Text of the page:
The structure of each column

The mathematical structure of each column is more simple than that of each row.

For example, when , then the number at the top of the column is 12. If we start with 12 and move down picking up every other number, then we have that is an arithmetic sequence with common difference of .

On the other hand if we start with 1 that is the second number from the top of the column and move down picking up every other number, then we have , and these numbers forms an arithmetic sequence with common differences of . This number is the first number of a sequence that is an arithmetic sequence with common difference of . In this sense this column is a combination of two arithmetic sequences.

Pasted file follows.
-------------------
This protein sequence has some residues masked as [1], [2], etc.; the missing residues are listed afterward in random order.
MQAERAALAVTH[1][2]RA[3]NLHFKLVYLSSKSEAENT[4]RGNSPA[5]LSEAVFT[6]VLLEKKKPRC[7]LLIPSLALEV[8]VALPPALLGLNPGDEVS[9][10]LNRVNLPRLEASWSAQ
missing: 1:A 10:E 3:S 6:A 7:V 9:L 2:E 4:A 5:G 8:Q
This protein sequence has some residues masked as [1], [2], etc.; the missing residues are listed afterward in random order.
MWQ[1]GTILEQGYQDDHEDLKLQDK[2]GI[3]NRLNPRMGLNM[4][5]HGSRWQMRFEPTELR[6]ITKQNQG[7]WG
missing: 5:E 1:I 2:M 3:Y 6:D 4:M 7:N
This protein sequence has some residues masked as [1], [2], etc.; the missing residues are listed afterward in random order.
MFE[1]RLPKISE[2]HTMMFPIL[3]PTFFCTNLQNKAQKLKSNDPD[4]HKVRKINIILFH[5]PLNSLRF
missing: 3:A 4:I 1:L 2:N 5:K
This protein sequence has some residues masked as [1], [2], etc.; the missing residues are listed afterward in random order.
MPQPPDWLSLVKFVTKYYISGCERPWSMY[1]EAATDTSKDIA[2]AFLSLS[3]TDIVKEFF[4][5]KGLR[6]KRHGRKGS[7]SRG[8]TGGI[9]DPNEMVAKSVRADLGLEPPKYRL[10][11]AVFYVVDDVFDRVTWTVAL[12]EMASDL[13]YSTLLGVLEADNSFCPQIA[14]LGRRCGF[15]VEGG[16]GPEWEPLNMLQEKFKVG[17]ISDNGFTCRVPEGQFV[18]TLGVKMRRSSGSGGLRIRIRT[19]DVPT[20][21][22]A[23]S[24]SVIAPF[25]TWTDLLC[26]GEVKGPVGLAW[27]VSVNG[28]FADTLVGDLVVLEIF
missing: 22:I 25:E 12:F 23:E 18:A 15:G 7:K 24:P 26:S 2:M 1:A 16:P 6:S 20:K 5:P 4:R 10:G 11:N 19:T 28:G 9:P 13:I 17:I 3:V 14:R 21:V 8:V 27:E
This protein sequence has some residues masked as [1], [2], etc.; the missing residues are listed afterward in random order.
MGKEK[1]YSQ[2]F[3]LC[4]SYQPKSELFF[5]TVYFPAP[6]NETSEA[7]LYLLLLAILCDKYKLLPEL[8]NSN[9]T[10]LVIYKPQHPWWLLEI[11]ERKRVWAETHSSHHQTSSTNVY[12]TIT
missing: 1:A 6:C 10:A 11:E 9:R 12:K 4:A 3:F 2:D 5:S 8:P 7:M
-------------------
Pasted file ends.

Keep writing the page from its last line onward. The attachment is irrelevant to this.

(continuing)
Similarly, when , the column is a combination of two arithmetic sequences.

If we start with the number on the top of the column and move down picking up every other number, then we have an arithmetic sequence with common difference of .

On the other hand if we start with 1 that is the second number from the top of the column and move down picking up every other number, then we have that is an arithmetic sequences with common difference of whose length is , and after that the sequence becomes an arithmetic sequences with common difference of .

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